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CDOT PHOTO: Travelers will be taking to the Colorado roads and highways over the Labor Day weekend. CDOT and CSP are encouraging drivers to be prepared. 


Highway closures can last for as little as a few minutes or for as long as several hours. When drivers set out on a trip, especially through high country roads or the I-70 mountain corridor, it would be wise to have the car supplied with an emergency kit. The kit should contain at the very minimum: water, snacks, flashlight, and a blanket. Remember to also carry water for your pets if you’re traveling with animals. You may even consider packing some items to keep you or children occupied while waiting in the car. Activity books, colored pencils or a deck of cards can help pass the time.   


Heavy rains can cause flooding, mudslides and rock falls in regions downstream and on roadways adjacent to canyons, steep slopes or cliff walls. When motorists drive up onto a flooded area, there are several precautions to follow.  

  • Never drive through any flooded area, you do not know how deep or how fast the water is running. 

  • Even 8-10 inches of water can float an average-sized car, which can be easily swept off the road. 

  • Driving too fast on wet roads or in flooded areas can cause a vehicle to hydroplane. Never use your cruise control during rainy conditions with standing water on the roadway.

  • Any amount of flooding or mud can obstruct the roadway and hinder drivers from knowing exactly where to drive. If you cannot see the roadway be smart and wait for the water to subside. 

  • Water and mud can contain unknown hazards hidden under the surface – rocks or other debris, like plant material and tree branches.


Travelers are urged to “know before you go.” Gather information about weather forecasts and anticipated travel impacts and current road conditions prior to hitting the road. CDOT resources include:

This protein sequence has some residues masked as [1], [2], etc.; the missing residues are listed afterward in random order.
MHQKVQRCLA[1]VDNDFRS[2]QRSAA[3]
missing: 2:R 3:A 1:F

To heighten safety awareness, CDOT recently announced its Whole System — Whole Safety initiative. This project takes a systematic, statewide approach to safety combining the benefits of CDOT’s programs that address driving behaviors, our built environment and the organization's operations. The goal is to improve the safety of Colorado’s transportation network by reducing the rate and severity of crashes and improving the safety of all transportation modes. The program has one simple mission—to get everyone home safely.


CDOT has approximately 3,000 employees located throughout Colorado, and manages more than 23,000 lane miles of highway and 3,429 bridges. CDOT also manages grant partnerships with a range of other agencies, including metropolitan planning organizations, local governments and airports. It also administers Bustang, the state-owned and operated inter-regional express service. Governor Polis has charged CDOT to further build on the state’s inter-modal mobility options.